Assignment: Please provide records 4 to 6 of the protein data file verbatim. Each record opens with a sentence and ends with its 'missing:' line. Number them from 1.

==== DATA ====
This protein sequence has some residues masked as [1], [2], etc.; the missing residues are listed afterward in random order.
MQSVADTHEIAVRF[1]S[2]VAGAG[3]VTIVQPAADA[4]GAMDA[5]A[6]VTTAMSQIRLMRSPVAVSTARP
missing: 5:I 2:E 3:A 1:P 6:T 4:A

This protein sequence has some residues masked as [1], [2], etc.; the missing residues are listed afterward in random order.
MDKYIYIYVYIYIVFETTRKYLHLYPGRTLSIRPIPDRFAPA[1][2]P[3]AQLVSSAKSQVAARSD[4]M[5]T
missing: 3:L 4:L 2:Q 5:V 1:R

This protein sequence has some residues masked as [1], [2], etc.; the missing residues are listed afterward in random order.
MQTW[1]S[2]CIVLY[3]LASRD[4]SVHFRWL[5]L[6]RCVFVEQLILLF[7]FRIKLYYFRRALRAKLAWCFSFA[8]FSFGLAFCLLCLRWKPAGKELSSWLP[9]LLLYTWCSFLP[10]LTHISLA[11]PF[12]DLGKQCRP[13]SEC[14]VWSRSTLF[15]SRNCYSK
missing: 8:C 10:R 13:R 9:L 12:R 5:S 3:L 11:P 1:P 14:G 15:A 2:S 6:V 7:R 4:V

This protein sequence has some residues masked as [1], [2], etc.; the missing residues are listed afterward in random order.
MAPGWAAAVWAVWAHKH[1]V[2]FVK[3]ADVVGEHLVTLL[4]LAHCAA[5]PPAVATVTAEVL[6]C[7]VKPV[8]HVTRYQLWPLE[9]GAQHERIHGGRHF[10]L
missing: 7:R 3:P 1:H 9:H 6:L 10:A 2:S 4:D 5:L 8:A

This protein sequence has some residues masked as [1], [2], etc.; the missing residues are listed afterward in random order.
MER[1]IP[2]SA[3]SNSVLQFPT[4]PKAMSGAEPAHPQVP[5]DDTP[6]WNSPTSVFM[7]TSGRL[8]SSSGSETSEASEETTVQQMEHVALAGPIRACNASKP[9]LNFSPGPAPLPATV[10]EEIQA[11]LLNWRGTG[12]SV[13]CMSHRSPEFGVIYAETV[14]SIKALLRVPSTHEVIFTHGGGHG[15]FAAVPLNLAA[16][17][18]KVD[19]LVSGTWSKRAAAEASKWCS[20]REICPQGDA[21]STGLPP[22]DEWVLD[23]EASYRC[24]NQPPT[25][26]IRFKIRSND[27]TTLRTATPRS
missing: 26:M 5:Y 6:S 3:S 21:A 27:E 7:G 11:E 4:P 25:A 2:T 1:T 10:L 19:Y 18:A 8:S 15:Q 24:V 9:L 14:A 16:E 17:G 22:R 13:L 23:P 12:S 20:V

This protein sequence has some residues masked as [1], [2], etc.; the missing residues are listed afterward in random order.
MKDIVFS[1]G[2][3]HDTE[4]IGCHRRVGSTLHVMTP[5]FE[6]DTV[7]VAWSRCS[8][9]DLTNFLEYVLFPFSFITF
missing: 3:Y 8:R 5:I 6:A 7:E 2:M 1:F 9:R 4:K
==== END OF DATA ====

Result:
This protein sequence has some residues masked as [1], [2], etc.; the missing residues are listed afterward in random order.
MAPGWAAAVWAVWAHKH[1]V[2]FVK[3]ADVVGEHLVTLL[4]LAHCAA[5]PPAVATVTAEVL[6]C[7]VKPV[8]HVTRYQLWPLE[9]GAQHERIHGGRHF[10]L
missing: 7:R 3:P 1:H 9:H 6:L 10:A 2:S 4:D 5:L 8:A

This protein sequence has some residues masked as [1], [2], etc.; the missing residues are listed afterward in random order.
MER[1]IP[2]SA[3]SNSVLQFPT[4]PKAMSGAEPAHPQVP[5]DDTP[6]WNSPTSVFM[7]TSGRL[8]SSSGSETSEASEETTVQQMEHVALAGPIRACNASKP[9]LNFSPGPAPLPATV[10]EEIQA[11]LLNWRGTG[12]SV[13]CMSHRSPEFGVIYAETV[14]SIKALLRVPSTHEVIFTHGGGHG[15]FAAVPLNLAA[16][17][18]KVD[19]LVSGTWSKRAAAEASKWCS[20]REICPQGDA[21]STGLPP[22]DEWVLD[23]EASYRC[24]NQPPT[25][26]IRFKIRSND[27]TTLRTATPRS
missing: 26:M 5:Y 6:S 3:S 21:A 27:E 7:G 11:E 4:P 25:A 2:T 1:T 10:L 19:Y 18:A 8:S 15:Q 24:V 9:L 14:A 16:E 17:G 22:R 13:L 23:P 12:S 20:V

This protein sequence has some residues masked as [1], [2], etc.; the missing residues are listed afterward in random order.
MKDIVFS[1]G[2][3]HDTE[4]IGCHRRVGSTLHVMTP[5]FE[6]DTV[7]VAWSRCS[8][9]DLTNFLEYVLFPFSFITF
missing: 3:Y 8:R 5:I 6:A 7:E 2:M 1:F 9:R 4:K